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How much space do they need? Print E-mail
Captive Care of Monitors
Extract from A Little Book of Monitor Lizards © D. Bennett 1995. Viper Press, UK

A myth, that is extraordinarily common considering its stupidity, is that an animal "will grow to the size of its surroundings, and then stop"! This, of course, is utter nonsense. A healthy reptile never stops growing, from the day it is laid to the day it dies. Many monitor lizards spend most of the day fast asleep, and may not initially appear to very active animals. However when they do move they tend to cover a lot of distance. Typical daily forays for even dwarf monitors may be in excess of 200m per day and many monitors typically walk several kilometres in an afternoon. Obviously it is not possible to provide this amount of space for captives and it has been demonstrated that many species will do well in remarkably small enclosures. The term "small" is relative however. Captive lizards become lethargic in cramped surroundings for several reasons:
  1. Thermoregulatory behaviour. Normal lizard behaviour involves movement from areas of one temperature to a warmer or cooler environment in order to maintain a preferred body temperature. In small enclosures the temperature is uniform and the lizards cannot alter their body temperatures significantly by moving. A large enclosure, on the other hand, may contain a range of temperatures, from 18-44oC for example. This gives the lizards the opportunity to select a body temperature that suits them and alter it at will. A small enclosure heated to 44oC would kill the inhabitants very rapidly.
  2. Foraging. Monitor lizards do not swallow huge meals and then go to sleep for six months. They spend most of their active time searching for food; in leaf litter, under cow dung, underwater, on the branches of trees, in burrows, termite mounds, rock crevices, abandoned buildings etc., usually finding only small invertebrates. They also learn very quickly and a monitor kept in a small space quickly realises that there is nothing worth foraging for and stops looking. Larger, well-planned enclosures may always contain concealed food items and promote more normal activity patterns.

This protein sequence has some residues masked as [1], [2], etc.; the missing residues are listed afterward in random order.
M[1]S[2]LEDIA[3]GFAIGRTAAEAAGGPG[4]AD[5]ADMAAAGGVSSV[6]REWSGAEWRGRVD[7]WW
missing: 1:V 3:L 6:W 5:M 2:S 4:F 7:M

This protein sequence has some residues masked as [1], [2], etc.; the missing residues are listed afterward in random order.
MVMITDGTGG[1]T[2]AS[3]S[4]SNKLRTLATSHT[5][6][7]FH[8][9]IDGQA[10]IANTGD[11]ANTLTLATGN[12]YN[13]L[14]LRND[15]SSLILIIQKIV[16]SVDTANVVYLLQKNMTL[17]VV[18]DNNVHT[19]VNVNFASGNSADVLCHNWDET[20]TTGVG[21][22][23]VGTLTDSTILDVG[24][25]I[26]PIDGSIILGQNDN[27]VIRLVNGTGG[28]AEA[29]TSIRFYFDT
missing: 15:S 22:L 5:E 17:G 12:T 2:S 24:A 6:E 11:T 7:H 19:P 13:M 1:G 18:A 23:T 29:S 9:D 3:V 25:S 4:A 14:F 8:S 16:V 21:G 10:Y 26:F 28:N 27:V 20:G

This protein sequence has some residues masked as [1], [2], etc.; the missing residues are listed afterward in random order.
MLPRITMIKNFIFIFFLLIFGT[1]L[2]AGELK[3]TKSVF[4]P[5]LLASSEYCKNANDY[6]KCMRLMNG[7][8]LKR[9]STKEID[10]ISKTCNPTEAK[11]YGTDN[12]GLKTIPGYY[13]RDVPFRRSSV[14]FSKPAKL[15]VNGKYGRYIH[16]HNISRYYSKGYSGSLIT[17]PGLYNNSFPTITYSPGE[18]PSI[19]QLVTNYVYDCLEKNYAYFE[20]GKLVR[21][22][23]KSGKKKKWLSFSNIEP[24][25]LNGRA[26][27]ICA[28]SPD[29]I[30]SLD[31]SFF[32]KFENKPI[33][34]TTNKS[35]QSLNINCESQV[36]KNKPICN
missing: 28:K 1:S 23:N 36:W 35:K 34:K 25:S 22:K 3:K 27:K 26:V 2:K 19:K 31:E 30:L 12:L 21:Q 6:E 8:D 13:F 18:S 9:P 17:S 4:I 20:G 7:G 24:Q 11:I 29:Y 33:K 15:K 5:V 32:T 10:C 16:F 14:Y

Prospective purchasers of a baby water monitor usually fail to comprehend that the little brightly-coloured lizard in the pet shop will soon grow into a formidable carnivore somewhere between two and three metres long and quite capable of putting its owner into hospital should it feel thus inclined. There is no reason why these animals should not be kept safely and successfully if their basic needs are met, and space is of primary importance. Large terrariums are inconvenient because of the space they take up and can be expensive to keep warm. Nevertheless with careful planning they can be made unobtrusive and costs can be minimised. In the accounts of monitor lizard species given in Chapter 6 I have cited the smallest known enclosure in which the animals are known to have reproduced. A few of them are impossibly big and relate to animals kept outside in the tropics but most are a reasonable size.

A general rule for the larger species (i.e. those not belonging to the subgenus Odatria - see Chapter 2) is that the enclosure should be at least three times as long and twice as wide as the total length of the lizard at maximum size, measured from the tip of the tail to the tip of the snout. This allows them at least moderate space in which to move. An adult trio can be housed in enclosures of these sizes so long as ample basking and hiding places are provided. Arboreal species also need to be provided with a tall enclosure that allows them to climb at least their own body length above the ground. Monitor lizards grow so quickly that it is usually not sensible to have to build successively bigger enclosures as they increase in size. Dwarf monitors appear to need much less space than their larger counterparts. Many will live long lives in areas of less than 1m2 if adequate furnishings are provided.

If space really is a problem, and the unfortunate creature is already in your possession, then it is better to try to tame the animal and give it the run of the house rather than keep it in a cramped terrarium. As long as they are provided with a suitable source of heat they should regulate their behaviour around keeping warm. Some monitors continually seek out the coldest parts of a room and lie there immobile for days or weeks. I presume that this is related to the need for an annual period of inactivity. Often they will conceal themselves somewhere that makes them very difficult to retrieve. It would be very foolish to allow a large untamed monitor lizard to wander about the house. Even tame ones will destroy your furniture.

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